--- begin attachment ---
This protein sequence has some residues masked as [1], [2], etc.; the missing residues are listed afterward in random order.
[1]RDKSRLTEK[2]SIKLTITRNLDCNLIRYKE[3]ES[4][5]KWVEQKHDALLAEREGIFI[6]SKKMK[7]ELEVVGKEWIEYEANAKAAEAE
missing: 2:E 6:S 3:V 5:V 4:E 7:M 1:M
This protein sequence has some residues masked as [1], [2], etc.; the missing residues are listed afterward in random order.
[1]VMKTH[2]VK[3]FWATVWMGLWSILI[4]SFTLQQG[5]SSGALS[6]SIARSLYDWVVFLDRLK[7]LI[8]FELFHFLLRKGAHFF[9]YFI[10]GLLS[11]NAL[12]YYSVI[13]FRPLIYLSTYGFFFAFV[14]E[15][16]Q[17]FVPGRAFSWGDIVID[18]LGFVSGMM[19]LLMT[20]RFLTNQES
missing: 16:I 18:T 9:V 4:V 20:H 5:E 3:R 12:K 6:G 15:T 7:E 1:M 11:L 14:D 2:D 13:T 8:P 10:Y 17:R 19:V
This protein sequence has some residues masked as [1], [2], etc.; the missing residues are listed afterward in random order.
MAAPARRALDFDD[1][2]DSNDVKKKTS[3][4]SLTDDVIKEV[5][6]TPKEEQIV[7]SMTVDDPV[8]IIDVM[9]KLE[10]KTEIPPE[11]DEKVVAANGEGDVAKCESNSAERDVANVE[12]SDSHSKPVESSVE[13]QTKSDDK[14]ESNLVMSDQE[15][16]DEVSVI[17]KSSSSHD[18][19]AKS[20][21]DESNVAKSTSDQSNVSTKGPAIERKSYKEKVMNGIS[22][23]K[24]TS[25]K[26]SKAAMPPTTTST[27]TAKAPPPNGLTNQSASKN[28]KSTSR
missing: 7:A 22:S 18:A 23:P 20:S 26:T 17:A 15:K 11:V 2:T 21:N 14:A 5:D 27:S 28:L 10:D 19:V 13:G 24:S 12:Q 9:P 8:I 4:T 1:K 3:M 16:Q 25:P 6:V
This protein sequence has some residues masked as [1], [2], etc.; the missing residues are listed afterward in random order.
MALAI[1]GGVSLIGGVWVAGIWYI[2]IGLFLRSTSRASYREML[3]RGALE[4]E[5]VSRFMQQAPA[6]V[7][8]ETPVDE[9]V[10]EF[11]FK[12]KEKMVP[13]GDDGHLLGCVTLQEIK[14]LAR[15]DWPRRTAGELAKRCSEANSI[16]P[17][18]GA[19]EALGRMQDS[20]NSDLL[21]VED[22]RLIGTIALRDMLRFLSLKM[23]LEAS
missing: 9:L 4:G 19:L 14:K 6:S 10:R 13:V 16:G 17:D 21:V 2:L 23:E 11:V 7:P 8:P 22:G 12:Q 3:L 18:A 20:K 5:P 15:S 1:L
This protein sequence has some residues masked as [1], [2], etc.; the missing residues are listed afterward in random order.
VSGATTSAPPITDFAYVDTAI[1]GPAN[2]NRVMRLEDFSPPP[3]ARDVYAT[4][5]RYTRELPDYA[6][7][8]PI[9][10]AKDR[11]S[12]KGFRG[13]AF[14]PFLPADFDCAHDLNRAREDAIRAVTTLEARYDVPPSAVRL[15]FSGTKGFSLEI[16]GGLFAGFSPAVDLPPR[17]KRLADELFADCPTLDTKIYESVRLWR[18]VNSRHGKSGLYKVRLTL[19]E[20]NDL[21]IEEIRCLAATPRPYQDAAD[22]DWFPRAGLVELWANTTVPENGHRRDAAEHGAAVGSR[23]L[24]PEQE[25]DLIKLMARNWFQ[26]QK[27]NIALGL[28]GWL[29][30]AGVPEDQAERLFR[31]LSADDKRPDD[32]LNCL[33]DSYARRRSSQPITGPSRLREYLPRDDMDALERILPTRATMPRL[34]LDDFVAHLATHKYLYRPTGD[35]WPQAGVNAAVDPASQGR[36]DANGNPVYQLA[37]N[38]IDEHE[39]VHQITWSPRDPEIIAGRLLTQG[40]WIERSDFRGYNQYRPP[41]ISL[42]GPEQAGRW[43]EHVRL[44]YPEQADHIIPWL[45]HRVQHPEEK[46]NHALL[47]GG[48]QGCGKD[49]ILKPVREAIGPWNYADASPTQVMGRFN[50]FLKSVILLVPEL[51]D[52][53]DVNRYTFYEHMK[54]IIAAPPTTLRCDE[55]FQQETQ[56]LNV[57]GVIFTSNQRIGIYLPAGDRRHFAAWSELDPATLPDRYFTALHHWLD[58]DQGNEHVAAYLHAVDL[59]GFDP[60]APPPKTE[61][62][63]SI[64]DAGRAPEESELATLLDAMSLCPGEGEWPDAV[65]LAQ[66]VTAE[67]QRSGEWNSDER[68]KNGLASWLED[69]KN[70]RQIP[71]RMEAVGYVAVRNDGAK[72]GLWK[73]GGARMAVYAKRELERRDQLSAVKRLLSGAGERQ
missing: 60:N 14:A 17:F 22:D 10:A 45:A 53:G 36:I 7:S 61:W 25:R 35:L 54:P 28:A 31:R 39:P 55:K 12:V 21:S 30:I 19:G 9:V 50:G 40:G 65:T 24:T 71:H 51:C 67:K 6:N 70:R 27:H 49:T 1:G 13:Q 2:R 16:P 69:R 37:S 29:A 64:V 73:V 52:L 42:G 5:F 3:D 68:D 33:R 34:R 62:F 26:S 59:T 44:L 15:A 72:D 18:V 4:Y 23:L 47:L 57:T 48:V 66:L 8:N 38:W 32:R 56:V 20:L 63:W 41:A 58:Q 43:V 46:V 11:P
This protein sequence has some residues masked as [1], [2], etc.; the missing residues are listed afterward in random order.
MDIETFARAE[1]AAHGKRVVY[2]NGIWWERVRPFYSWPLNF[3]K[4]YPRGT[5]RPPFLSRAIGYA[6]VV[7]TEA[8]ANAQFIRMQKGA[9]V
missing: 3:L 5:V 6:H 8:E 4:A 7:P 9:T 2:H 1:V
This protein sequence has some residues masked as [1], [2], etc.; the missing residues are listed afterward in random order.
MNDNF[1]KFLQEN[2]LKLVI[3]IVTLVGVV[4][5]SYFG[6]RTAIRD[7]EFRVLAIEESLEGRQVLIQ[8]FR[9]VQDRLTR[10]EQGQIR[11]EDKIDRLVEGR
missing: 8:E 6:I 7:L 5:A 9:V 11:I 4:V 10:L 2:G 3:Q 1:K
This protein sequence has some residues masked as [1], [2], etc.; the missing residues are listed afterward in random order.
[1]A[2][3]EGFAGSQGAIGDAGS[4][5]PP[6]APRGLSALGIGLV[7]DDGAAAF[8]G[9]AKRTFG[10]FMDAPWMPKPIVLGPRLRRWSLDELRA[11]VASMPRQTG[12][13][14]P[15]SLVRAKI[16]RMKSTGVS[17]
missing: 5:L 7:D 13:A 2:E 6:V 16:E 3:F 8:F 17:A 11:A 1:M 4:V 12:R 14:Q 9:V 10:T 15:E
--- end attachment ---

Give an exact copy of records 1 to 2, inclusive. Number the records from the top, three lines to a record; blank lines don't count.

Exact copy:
This protein sequence has some residues masked as [1], [2], etc.; the missing residues are listed afterward in random order.
[1]RDKSRLTEK[2]SIKLTITRNLDCNLIRYKE[3]ES[4][5]KWVEQKHDALLAEREGIFI[6]SKKMK[7]ELEVVGKEWIEYEANAKAAEAE
missing: 2:E 6:S 3:V 5:V 4:E 7:M 1:M
This protein sequence has some residues masked as [1], [2], etc.; the missing residues are listed afterward in random order.
[1]VMKTH[2]VK[3]FWATVWMGLWSILI[4]SFTLQQG[5]SSGALS[6]SIARSLYDWVVFLDRLK[7]LI[8]FELFHFLLRKGAHFF[9]YFI[10]GLLS[11]NAL[12]YYSVI[13]FRPLIYLSTYGFFFAFV[14]E[15][16]Q[17]FVPGRAFSWGDIVID[18]LGFVSGMM[19]LLMT[20]RFLTNQES
missing: 16:I 18:T 9:V 4:V 20:H 5:E 3:R 12:K 6:G 15:T 7:E 1:M 11:L 14:D 2:D 13:T 8:P 10:Y 17:R 19:V